What does “deliberately teaching children to read nonsense” actually look like? Might it look like supporting them to read a Dr Seuss book for example?
A third flaw in the English phonics first approach is that it is exclusionary, and possibly racist. Native speaker accents are privileged. Some allowances are made for regional native English accents.
This claim is simply alarmist and lacks substantiation. Again - evidence please.
Of course, the ultimate flaw in the English plan to improve reading and writing skills is that it isn’t working. The students are not getting better at reading and writing. The phonics ‘jab’ they receive in the first two years of school simply hasn’t been able to ward off the dreaded middle years decline in literacy achievement. They are failing their Year 6 reading tests – despite knowing their sounds. The US may have made the right call on this problem – the middle years literacy decline is not because basic decoding skills are lacking, it is because complex comprehension skills are missing.
Let’s put the pejorative language to one side here (though vaccinations are generally a good thing in public health sense and prevent a great deal of downstream harm).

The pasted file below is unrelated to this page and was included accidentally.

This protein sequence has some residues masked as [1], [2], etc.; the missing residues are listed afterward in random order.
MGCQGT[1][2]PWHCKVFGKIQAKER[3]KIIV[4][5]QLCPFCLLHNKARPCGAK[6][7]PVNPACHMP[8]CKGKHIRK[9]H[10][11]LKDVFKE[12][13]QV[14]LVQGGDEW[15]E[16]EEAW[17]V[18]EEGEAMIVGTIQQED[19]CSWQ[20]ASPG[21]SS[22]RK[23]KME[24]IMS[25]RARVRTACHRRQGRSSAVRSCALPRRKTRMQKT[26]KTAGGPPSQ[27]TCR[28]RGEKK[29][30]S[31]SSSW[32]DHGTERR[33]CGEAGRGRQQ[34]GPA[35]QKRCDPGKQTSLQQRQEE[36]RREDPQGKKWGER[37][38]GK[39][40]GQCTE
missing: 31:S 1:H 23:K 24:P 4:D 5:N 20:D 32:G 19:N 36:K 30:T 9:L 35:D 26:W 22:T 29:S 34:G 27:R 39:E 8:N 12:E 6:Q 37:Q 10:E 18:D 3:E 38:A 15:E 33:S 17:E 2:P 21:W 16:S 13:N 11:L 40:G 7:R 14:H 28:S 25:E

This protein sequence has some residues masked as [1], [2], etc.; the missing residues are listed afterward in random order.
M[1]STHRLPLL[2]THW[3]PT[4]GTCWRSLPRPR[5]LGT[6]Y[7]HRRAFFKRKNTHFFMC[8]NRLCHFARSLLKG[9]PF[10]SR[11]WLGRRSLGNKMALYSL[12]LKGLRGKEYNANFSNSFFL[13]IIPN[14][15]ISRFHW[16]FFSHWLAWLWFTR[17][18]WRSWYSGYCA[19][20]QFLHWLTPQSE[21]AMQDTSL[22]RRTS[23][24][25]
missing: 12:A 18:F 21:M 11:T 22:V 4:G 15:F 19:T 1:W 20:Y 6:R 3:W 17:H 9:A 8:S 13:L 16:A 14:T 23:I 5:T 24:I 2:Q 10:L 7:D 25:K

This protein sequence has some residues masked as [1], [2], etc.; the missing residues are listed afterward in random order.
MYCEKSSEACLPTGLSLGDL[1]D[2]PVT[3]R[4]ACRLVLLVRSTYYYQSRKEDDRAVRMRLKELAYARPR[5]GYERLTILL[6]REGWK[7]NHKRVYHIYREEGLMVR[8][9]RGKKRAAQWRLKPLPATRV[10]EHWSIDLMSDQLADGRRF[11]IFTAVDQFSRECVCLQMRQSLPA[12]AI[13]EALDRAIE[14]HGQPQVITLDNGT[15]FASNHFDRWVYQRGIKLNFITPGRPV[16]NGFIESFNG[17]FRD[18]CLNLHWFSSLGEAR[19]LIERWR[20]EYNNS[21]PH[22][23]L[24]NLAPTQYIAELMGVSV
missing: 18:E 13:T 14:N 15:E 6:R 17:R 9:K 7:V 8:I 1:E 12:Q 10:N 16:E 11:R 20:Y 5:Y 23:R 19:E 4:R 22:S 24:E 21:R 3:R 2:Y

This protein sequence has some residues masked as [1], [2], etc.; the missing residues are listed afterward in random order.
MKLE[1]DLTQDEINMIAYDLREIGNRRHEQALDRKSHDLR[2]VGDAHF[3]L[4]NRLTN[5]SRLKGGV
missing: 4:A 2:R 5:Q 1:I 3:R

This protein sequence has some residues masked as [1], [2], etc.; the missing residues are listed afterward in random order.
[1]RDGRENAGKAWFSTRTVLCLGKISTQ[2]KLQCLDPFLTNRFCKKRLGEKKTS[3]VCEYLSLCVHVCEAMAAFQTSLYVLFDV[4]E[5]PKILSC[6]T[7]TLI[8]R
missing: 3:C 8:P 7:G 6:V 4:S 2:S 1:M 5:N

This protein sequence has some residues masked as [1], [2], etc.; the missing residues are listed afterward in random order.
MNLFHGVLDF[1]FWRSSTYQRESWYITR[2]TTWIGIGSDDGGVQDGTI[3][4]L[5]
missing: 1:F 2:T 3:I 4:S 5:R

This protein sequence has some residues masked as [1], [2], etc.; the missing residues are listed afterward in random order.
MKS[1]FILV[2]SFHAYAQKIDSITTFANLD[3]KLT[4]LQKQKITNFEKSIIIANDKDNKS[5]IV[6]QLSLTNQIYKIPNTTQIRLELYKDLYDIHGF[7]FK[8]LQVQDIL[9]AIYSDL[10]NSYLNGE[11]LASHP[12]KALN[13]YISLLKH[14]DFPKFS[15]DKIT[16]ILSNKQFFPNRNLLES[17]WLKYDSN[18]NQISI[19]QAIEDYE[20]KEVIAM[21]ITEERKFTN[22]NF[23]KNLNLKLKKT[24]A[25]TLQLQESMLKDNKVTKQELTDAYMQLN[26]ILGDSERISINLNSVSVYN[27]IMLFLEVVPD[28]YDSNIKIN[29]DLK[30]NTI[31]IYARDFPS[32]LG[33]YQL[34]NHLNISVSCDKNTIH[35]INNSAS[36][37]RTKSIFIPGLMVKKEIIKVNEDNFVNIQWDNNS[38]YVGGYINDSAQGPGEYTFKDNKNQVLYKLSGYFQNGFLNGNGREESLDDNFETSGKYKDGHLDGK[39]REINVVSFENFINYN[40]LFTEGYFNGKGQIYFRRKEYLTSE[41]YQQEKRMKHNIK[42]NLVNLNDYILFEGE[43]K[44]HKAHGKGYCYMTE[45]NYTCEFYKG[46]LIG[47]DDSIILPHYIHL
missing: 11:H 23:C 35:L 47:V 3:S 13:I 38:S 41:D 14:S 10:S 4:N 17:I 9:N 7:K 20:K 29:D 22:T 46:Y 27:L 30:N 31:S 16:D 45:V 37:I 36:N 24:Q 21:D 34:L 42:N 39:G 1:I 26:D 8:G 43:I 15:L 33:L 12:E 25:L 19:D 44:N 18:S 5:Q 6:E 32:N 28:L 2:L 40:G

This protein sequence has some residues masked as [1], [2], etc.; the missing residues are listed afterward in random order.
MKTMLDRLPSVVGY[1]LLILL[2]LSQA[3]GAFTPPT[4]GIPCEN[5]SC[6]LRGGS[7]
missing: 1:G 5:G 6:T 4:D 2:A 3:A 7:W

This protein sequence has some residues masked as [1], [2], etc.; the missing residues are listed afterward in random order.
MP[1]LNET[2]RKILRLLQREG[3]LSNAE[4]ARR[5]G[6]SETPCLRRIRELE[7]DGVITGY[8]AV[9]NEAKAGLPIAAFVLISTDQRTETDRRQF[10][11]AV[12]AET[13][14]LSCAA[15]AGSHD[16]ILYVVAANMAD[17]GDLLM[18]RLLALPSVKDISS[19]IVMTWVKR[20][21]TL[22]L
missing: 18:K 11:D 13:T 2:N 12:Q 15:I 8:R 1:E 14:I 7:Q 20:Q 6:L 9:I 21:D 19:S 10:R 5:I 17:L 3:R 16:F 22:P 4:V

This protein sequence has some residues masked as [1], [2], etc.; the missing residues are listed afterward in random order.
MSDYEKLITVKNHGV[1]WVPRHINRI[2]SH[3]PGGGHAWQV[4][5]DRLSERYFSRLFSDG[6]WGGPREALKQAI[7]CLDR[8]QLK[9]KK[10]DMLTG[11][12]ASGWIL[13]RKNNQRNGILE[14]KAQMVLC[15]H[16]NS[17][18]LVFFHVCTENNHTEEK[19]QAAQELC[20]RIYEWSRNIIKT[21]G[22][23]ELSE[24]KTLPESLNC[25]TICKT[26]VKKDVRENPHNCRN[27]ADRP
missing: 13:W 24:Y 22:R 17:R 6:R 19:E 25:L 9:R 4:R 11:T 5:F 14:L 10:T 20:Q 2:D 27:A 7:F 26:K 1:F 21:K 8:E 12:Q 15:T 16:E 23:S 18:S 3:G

Instead, we can do some simple fact checking. UK children are NOT "failing Year 6 tests" at all.

To make this easy, I have produced a graph of the last three years, showing steady improvement on this dimension:

(C) Pamela Snow (2019)


  1. Hi Pamela, I’m a bit unclear about the prediction of the simple view of reading and implications for teaching. Isn’t it the case that according to the simple view that if a child knows the meaning of a spoken word then they will understand it if they can decode it. And if they are good at decoding then they should be able to read and understand text as long as they would understand the text when read aloud by someone else? So on this view, the main role of teaching meaning in the context of the simple view of reading is to teach children an oral vocabulary and understanding speech. Decoding then “unlocks” all this knowledge. Or is there something more to meaning in the context of teaching reading?

    And how do you recommend teaching meaning of written words in the context of the simple view and an early emphasis on phonics. The only place I see meaning playing a role in early systematic phonics instruction is when the teacher asks children to think about the meaning of a word that they have decoded. That should come automatically according for familiar words according to the simple view, but they need to be told the meaning if it is an unfamiliar word. Is there any other forms of meaning instruction associated with written words with SSP or am I misunderstanding how meaning instruction is combined with systematic phonics at the initial stages of reading.